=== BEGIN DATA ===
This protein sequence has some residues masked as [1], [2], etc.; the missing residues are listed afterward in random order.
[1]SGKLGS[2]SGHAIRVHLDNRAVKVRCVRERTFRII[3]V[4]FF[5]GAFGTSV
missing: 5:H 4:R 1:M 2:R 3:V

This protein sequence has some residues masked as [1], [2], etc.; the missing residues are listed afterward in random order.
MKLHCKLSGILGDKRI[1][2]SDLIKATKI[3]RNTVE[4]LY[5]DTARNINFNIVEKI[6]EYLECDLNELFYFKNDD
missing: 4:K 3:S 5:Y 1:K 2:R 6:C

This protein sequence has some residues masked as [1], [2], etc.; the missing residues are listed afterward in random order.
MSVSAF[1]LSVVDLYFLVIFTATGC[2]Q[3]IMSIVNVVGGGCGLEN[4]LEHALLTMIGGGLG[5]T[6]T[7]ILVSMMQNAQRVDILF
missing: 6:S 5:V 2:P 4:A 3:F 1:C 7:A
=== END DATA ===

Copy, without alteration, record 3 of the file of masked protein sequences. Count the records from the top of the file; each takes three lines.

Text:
This protein sequence has some residues masked as [1], [2], etc.; the missing residues are listed afterward in random order.
MSVSAF[1]LSVVDLYFLVIFTATGC[2]Q[3]IMSIVNVVGGGCGLEN[4]LEHALLTMIGGGLG[5]T[6]T[7]ILVSMMQNAQRVDILF
missing: 6:S 5:V 2:P 4:A 3:F 1:C 7:A